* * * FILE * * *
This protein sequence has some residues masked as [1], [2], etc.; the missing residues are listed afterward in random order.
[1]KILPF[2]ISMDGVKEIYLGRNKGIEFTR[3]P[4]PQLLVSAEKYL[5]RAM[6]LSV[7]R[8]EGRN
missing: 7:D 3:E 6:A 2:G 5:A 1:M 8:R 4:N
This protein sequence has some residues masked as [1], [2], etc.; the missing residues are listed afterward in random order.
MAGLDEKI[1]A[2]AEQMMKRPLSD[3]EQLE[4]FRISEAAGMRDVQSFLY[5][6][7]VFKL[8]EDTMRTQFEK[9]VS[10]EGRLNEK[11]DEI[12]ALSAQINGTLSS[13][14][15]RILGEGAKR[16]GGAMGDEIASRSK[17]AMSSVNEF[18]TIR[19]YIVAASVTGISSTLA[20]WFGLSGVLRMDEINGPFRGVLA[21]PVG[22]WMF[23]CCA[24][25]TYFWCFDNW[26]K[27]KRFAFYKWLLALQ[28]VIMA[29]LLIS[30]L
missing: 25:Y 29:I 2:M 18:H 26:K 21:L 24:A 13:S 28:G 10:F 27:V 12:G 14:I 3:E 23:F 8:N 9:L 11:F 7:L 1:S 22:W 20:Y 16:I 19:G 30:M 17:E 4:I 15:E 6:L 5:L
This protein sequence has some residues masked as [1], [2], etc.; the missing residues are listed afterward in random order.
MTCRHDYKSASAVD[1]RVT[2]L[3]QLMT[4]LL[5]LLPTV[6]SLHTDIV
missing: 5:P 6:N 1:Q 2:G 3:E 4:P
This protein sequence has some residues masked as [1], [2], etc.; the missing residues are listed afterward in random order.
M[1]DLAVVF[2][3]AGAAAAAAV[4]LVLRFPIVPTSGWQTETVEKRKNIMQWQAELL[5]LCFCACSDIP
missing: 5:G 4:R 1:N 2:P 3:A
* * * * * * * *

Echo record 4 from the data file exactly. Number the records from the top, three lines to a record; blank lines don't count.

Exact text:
This protein sequence has some residues masked as [1], [2], etc.; the missing residues are listed afterward in random order.
M[1]DLAVVF[2][3]AGAAAAAAV[4]LVLRFPIVPTSGWQTETVEKRKNIMQWQAELL[5]LCFCACSDIP
missing: 5:G 4:R 1:N 2:P 3:A